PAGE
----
Some of the ground ivy Glechoma hederacea leaves in my garden are pocked with white-rimmed craters reminding me of rivet washers on jeans. On closer examination, there are hairy green columns also present on some leaves. These are caused by the fly Rondaniola bursaria. Each column, known as a “lighthouse gall”, contains a single larva which falls off the leaf in late summer leaving the hole.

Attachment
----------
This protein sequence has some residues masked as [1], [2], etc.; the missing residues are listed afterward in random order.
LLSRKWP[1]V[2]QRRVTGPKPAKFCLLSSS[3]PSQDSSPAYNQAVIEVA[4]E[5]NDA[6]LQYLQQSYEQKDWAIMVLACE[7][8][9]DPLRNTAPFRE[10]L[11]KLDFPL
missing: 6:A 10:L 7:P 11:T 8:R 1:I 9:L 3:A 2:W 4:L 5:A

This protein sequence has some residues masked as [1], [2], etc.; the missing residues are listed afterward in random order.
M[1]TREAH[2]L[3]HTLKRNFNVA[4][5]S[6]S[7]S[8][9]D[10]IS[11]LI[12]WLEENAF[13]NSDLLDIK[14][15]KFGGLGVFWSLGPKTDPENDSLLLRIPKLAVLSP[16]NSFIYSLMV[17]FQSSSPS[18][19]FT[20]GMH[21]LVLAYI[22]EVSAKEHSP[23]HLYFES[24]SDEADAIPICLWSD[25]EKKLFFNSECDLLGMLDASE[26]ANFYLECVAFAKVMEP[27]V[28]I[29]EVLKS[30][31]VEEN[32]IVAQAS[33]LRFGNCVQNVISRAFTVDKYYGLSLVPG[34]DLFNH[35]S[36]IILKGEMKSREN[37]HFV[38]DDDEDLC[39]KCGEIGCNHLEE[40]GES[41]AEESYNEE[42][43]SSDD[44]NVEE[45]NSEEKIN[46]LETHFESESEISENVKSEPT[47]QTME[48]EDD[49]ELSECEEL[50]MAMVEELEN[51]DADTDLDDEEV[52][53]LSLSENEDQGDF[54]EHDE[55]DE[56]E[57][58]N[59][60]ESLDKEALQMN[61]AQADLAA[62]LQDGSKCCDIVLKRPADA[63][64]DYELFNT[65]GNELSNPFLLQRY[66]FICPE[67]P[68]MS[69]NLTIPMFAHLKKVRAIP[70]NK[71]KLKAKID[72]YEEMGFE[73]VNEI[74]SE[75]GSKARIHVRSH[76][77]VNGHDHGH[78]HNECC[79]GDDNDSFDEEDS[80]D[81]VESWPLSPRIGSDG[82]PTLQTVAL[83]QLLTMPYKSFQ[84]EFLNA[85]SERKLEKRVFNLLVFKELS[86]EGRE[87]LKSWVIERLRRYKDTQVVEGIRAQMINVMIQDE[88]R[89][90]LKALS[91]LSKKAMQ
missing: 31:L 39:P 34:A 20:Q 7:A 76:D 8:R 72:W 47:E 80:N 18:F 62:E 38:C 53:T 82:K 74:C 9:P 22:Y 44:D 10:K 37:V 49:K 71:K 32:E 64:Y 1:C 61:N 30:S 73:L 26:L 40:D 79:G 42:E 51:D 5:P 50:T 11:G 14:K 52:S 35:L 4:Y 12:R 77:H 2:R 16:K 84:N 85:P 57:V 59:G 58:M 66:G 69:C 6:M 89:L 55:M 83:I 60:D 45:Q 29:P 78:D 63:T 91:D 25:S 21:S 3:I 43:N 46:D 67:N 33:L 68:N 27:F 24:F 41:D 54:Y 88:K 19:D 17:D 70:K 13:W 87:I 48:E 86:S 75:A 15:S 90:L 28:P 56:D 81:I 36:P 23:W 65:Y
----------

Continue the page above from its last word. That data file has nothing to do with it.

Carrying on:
Robert Homan, the GNS county recorder for plant galls, confirmed the identification and says that it seems to be a good year for “lighthouse galls”. There are a lot on beech and lime, though these are caused by other invertebrate species. He would no doubt appreciate more records.
Posted on behalf of Juliet Bailey.